Perhaps more than any other era, the eighteenth century represents a moment that we must evaluate and reevaluate to interrogate the values of our own time. While often considered a quaint, tea-and-crumpets blueprint for civil societies across the globe, the British enlightenment witnesses both the positives and the negatives of modernity in the extreme. Thus, in midst of a massive expansion of the slave trade, the birth of the market economy and global capitalism, as well as an increasingly rigid sex-gender system (later culminating in "Angel of the House" Victorian domesticity), we find a celebration of art and culture that students of literature still cannot help but admire. We will test both the dystopian and utopian visions of the British enlightenment through a diverse array of texts that put issues of modernization at the fore, texts spanning from the late seventeenth-century, or Restoration, to the late eighteenth-century French Revolution, the period's spectacular fin de siècle denouement. Ultimately, we will expand rather than confine our engagement with the materials, not only putting literary works in dialogue with the historical and philosophical texts of the time, but also examining how these works shape the myriad claims to (and contestations against) modernity that continue to vex our own.
Texts may include works by libertine poets (Rochester); early novelists like Aphra Behn (The Rover, Oroonoko), Defoe (Moll Flanders, Robinson Crusoe), or Swift (Gulliver's Travels); the sentimental tradition (Samuel Richardson's Pamela or Sterne's Tristram Shandy); genres such as the gothic (Walpole, Thomas Gray, Jane Austen), the mock epic (Alexander Pope, Hogarth); or satire (Centlivre's Bold Stroke for a Wife), as well as transatlantic and abolitionist texts (Olaudah Equiano's Interesting Narrative).
Dr. Sandy Norton
Dr. Natasa Kovacevic
LITR 580/585 focuses on narrative strategies in contemporary fiction that deals with major historical ruptures and traumatic events in order to think about the relationship between contemporary literature, collective memory, and historiography. Our case study will be 20th-century Europe, illuminated through literary texts that tackle crucial ruptures that have defined the continent's social and political makeup, such as World War II and the Holocaust; the Cold War and history of communism; decolonization and ensuing postcolonial immigration. Our selected texts will rarely operate on the level of literary realism, engaging instead with a host of other narrative strategies derived from absurdism, magical realism, and postmodernism. One of our main concerns, therefore, is how "real" history finds its way into narratives whose stylistic properties complicate straightforward historical readings, as they continually challenge notions of stable knowledge and decenter familiar perspectives on any given topic. In particular, we will think about pedagogical strategies for introducing such texts to students who may not be accustomed to working with these literary genres and the benefits of expanding their comfort level in dealing with "unruly" literature. Furthermore, the course also explores the pedagogical ethics of teaching and reading culturally and temporally distant texts by asking the following questions: How do we teach a culturally different text? What is the relationship between reading about trauma and individual/collective memory, on the one hand, and empathy and identification, on the other? How does stylistically experimental literature both enable and complicate questions of reader access and identification? Finally, what do we gain from reading/teaching such texts?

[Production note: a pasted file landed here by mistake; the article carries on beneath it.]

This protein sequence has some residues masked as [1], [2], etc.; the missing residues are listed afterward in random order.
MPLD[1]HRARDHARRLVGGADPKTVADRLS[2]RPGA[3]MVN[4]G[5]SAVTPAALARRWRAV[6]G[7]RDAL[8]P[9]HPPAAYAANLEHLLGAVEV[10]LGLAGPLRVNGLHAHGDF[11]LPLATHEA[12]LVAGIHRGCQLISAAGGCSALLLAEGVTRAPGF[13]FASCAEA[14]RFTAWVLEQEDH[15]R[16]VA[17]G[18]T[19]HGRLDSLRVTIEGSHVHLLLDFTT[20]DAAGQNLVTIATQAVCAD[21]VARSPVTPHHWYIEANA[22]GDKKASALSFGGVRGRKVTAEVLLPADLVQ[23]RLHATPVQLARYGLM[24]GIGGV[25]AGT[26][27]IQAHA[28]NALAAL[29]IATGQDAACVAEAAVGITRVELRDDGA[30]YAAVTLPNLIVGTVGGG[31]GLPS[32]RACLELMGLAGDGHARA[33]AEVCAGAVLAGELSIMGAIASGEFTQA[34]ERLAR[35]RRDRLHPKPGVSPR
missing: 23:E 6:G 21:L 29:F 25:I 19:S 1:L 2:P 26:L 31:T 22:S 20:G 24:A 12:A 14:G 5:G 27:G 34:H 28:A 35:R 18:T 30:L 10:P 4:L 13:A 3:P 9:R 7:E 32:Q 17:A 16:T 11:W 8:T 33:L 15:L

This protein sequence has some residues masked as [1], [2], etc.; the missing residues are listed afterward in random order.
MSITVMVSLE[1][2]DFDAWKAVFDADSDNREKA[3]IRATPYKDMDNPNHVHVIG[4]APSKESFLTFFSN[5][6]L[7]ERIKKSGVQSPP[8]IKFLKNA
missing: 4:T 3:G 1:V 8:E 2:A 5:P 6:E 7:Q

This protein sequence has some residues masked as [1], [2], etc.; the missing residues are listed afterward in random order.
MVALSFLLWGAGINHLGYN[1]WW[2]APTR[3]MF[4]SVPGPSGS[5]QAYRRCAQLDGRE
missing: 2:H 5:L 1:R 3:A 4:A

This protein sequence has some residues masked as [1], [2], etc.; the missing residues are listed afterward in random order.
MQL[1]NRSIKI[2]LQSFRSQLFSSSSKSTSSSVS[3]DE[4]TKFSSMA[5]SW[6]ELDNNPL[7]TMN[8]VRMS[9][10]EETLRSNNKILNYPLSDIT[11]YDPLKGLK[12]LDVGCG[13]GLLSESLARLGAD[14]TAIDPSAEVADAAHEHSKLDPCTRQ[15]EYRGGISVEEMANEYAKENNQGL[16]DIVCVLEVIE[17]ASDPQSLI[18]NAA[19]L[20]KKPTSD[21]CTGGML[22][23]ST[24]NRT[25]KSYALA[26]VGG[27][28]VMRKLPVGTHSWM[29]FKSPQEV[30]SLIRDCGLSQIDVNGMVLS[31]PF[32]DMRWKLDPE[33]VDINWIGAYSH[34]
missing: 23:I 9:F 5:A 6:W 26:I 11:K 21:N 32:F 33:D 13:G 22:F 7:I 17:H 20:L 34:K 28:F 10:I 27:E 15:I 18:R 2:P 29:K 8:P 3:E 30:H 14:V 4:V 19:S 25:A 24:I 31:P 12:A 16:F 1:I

Tentative readings will include:
Imre Kertesz, Fatelessness; David Albahari, Gotz and Meyer; Herta Muller, The Hunger Angel; Gunter Grass, My Century; Milan Kundera, The Joke; Dubravka Ugresic, The Museum of Unconditional Surrender; Assia Djebar, Fantasia: An Algerian Cavalcade; Emine Sevgi Ozdamar, The Bridge of the Golden Horn; Zadie Smith, White Teeth; and selected readings in literary theory and pedagogy.